So, my friends, other things have happened over the past month and a half that I am certainly proud of:  surviving one week of a 21 day cleanse (I had only thought I would be able to do a day); running a half-marathon (almost dying, but still finishing); and giving up yelling at my husband for Lent (not 100%, but let’s say 82–how many more weeks do I have?)

We put so much pressure on ourselves to succeed, succeed, succeed, but when it comes to life, all I think we should grade ourselves on is the effort we put forward.  God knows we are all giving effort from the moment we wake up in the morning.

When it comes to change, I am trying to learn to embrace it rather than fight it.  If anyone has the answer on how I can do this more successfully, I welcome any and all advice.

Enjoy this season, my friends, for they will change.  You may think it’s the worst season of your life, but I guarantee you will look back on it wishing you could revisit.  I never believed my youthful season of White Zin out of a box was one I wanted to be in again, but here I am, over 20 years later, thinking that season was pretty darn special.





Beyond the Clouds

As I write, I sit on a warm couch at Pop Pop’s cabin, my father-in-law’s home in Lordville, New York.

Lordville is a hamlet located on the Delaware River, right on the New York-Pennsylvania border. The closest town to us is Equinunk, Pennsylvania, but we are also pretty darn close to Hancock, New York as well.

Stephen and I bring our children here twice a year, or at least we try.

It is up here where we truly unwind and relax, and regardless of the crazy negative two temperature and the 15-20 below wind chill, our family is quite content to just be a family.

When we first started coming to Lordville, there was no internet connection or cell phone reception.

Today, there is still no cell phone reception (at least with AT & T as your provider), but Pop Pop does have wireless now.

And so I write.

Tonight about a gift I received for Christmas that I am now enjoying immensely.

It isn’t often that I receive wine as a gift, but I have to say when I do, it is really a treat.

This past December, a dear friend-slash-sales representative for a wine distribution company, gifted me a beautiful bottle of Elena Walch’s “Beyond the Clouds” 2012, a white wine from Alto Adige, in northern Italy.

As much as I love to share vino with wine-loving friends, it isn’t often that I get to go on vacation with the fam so I packed this heavy bottle of white and had it chauffeured all the way to upstate New York.

When we left Tarboro this past Saturday morning, the goal was to make it the entire way.

At 8 p.m. on Saturday evening with the fog being so heavy we could barely see, we pulled off and drove to the nearest motel which happened to be in Pottsville, Pennsylvania, home of Yuengling Brewery.  Only a bed to enjoy, we rammed it on in a Ramada Inn (as my aunt Cynthia loves to say), and went to bed knowing we would get up early and finish the drive to Pop Pop’s.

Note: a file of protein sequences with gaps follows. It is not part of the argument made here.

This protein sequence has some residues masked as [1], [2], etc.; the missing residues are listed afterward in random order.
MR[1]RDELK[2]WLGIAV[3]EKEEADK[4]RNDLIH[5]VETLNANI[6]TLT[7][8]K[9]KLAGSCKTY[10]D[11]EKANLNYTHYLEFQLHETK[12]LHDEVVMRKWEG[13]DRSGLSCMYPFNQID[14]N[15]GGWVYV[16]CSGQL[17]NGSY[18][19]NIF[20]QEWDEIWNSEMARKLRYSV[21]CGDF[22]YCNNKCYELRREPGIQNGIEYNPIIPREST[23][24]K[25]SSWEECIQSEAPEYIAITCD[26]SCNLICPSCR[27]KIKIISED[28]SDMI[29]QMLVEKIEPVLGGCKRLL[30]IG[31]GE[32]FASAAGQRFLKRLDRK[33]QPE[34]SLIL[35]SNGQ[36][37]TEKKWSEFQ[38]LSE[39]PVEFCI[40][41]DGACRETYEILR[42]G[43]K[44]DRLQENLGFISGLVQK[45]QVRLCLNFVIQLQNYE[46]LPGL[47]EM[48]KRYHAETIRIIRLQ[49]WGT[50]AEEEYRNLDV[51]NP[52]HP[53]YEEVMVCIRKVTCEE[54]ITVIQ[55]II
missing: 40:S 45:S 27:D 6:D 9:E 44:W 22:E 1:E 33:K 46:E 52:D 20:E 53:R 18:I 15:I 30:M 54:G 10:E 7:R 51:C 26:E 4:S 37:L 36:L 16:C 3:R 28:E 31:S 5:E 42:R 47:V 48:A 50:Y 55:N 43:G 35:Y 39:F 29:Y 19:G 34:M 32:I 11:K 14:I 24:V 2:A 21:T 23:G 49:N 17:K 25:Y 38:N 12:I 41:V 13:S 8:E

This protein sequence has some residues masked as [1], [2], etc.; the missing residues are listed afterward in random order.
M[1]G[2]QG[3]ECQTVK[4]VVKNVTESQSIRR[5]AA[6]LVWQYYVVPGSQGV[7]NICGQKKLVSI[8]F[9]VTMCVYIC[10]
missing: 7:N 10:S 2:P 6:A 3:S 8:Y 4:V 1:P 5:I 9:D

So, on Sunday around lunchtime, we finally hit Lordville, and to say we were happy to arrive is the understatement of 2015.

One of our favorite traditions at Pop Pop’s is to cook butter burgers, one of the most wonderful meals any individual can enjoy.  The recipe is simple:  take great ground beef and fold pats of butter into the patties and then baste them in butter before grilling.  Exceptional, if I do say so myself.

And so, my friends, knowing I would be the only one drinking white wine, yet not being discouraged, I decided to open up my precious wine a.k.a. Beyond the Clouds.

AND, as I write I am still enjoying this beautiful bottle, three evenings later.

According to Elena Walch’s website and, the majority of the blend is Chardonnay.

That is a doozie to say the least, because before tonight, I was pretty sure it was predominantly Gewurztraminer since the wine is as floral as all get-out (to quote my father-in-law, and I think he’s pretty accurate in that assessment).

Recently while I was jogging listening to yet another podcast (gosh, I feel so weird-slash-phony writing that), I listened to the guildsomm’s opinions on Fiano, Verdicchio and Soave being age-worthy Italian white wines.  I couldn’t agree more.  I also couldn’t agree with the opinion that these whites are also beyond food friendly.

When it comes to Italian whites, I won’t lie….I am extremely intrigued.  It is because of this that I chose the Beyond the Clouds to travel with me up north.

Besides the butter burgers on Sunday evening, we have also eaten the following dinners:

On Monday, Stephen made Penne with Broccoli, Grape Tomatoes, Pecorino and Chili Flakes.

On Tuesday, my beautiful husband sauteed Brauernwurst, Bratwurst, Krainerwurst and Andouille with peppers & onions.